Warfare > Mari-Ebla War

Mari-Ebla War

Background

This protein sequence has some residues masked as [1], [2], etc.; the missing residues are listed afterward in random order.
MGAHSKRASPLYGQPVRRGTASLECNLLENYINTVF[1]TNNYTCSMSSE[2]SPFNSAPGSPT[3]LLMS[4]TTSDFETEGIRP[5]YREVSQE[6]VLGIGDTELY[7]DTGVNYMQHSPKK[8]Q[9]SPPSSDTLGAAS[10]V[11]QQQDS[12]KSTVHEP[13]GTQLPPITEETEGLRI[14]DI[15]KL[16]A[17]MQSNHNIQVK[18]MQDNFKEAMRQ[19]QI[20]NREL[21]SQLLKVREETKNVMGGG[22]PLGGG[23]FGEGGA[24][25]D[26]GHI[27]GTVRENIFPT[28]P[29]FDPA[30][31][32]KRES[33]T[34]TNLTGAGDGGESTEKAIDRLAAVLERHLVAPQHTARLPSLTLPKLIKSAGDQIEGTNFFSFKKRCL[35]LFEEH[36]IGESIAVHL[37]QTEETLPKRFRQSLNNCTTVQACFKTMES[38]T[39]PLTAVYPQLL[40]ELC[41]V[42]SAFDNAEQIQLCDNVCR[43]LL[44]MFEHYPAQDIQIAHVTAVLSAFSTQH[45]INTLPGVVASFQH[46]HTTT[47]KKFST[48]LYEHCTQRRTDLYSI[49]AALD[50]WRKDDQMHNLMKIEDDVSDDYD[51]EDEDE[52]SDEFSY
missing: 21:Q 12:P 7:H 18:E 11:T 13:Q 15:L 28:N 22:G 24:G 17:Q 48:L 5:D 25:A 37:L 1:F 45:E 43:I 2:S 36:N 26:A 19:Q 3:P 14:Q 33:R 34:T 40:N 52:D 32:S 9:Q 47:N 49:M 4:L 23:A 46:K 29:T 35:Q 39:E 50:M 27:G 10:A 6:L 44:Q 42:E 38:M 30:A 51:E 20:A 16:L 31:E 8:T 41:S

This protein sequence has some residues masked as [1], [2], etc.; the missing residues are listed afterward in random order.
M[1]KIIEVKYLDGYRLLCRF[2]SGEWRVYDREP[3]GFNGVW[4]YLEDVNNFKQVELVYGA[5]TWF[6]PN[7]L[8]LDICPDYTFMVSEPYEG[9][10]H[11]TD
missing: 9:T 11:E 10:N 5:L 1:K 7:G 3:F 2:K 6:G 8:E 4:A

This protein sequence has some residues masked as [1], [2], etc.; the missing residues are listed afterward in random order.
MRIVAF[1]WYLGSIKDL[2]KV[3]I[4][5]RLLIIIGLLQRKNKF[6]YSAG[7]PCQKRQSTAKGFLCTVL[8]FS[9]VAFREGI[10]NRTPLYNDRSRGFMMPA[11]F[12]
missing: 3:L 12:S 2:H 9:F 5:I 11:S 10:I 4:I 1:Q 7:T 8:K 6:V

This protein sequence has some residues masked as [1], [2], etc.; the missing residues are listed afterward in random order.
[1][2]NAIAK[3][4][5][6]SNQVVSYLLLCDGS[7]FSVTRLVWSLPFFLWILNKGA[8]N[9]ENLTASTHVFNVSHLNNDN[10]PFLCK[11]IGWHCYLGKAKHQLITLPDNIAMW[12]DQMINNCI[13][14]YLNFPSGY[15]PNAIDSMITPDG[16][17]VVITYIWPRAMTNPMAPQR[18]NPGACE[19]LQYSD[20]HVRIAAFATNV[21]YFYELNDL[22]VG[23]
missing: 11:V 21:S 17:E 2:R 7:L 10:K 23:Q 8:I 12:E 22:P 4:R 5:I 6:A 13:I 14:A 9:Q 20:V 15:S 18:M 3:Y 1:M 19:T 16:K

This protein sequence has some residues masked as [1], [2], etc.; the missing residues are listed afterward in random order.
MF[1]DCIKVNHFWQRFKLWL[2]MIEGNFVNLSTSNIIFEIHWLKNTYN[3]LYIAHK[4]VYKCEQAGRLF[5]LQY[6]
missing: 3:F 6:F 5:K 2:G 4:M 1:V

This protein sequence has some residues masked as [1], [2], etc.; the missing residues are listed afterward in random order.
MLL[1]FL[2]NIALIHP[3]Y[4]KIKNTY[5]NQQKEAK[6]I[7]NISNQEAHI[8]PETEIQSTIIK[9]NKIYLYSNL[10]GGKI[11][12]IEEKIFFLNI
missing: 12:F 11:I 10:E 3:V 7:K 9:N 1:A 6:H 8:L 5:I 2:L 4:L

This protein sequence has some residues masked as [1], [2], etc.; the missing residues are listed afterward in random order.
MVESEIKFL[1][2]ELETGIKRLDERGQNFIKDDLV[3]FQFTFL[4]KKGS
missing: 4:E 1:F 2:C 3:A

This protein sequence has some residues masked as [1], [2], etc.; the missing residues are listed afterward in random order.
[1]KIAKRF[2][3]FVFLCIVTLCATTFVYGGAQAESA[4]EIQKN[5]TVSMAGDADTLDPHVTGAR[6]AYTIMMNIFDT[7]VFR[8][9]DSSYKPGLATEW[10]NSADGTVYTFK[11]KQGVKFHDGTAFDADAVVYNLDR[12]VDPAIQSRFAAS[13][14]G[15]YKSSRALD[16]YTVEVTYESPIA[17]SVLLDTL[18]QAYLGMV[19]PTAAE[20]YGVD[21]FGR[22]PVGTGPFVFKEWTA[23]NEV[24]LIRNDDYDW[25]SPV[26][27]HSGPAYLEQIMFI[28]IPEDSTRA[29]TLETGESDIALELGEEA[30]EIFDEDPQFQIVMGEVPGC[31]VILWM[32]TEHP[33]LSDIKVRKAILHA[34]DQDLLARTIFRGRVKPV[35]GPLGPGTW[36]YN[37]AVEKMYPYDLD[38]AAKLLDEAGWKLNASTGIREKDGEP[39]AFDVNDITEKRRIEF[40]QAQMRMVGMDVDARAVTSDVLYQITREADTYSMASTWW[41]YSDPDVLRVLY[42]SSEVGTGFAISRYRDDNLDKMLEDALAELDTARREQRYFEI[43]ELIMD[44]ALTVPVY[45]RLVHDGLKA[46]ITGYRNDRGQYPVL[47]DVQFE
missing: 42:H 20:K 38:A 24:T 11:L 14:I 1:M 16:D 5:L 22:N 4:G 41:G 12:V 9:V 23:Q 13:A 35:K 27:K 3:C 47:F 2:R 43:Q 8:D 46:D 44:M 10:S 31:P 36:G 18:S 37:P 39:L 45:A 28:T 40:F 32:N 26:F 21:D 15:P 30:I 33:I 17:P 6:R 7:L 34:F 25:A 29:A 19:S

The earliest attested king in the letter of Enna-Dagan is Ansud, who is mentioned as attacking Ebla, the traditional rival of Mari with whom it had a long war,[23] and conquering many of Ebla's cities, including the land of Belan.[note 5][22] The next king mentioned in the letter is Saʿumu, who conquered the lands of Ra'ak and Nirum,[note 6][22] but king Kun-Damu of Ebla defeated Mari in the middle of the 25th century BC.[26] The war continued with Išhtup-Išar of Mari conquest of Emar,[22] at a time of Eblaite weakness in the mid-24th century BC. King Igrish-Halam of Ebla had to pay tribute to Iblul-Il of Mari,[26][27] who is mentioned in the letter conquering many of Ebla's cities and campaigning in the Burman region.[22] Enna-Dagan also received tribute,[27] and his reign fell entirely within the reign of Irkab-Damu of Ebla,[28] who managed to defeat Mari and end the tribute.[18] Mari defeated Ebla's ally Nagar in year seven of the Eblaite vizier Ibrium's term, causing the blockage of trade routes between Ebla and southern Mesopotamia via upper Mesopotamia.[29] The war reached a climax when the Eblaite vizier Ibbi-Sipish made an alliance with Nagar and Kish to defeat Mari in a battle near Terqa.[30] Ebla itself suffered its first destruction a few years after Terqa in c. 2300 BC,[31] during the reign of the Mariote king Hidar.[32] According to Alfonso Archi, Hidar was succeeded by Isqi-Mari whose royal seal was discovered and it depicts battle scenes, causing Archi to suggest that he was responsible for the destruction of Ebla while still a general.[32][33] Just a decade after Ebla's destruction (c. 2300 BC middle chronology),[34] Mari itself was destroyed and burned by Sargon of Akkad,[35] Michael Astour give the date as c. 2265 BC (short chronology).[36]

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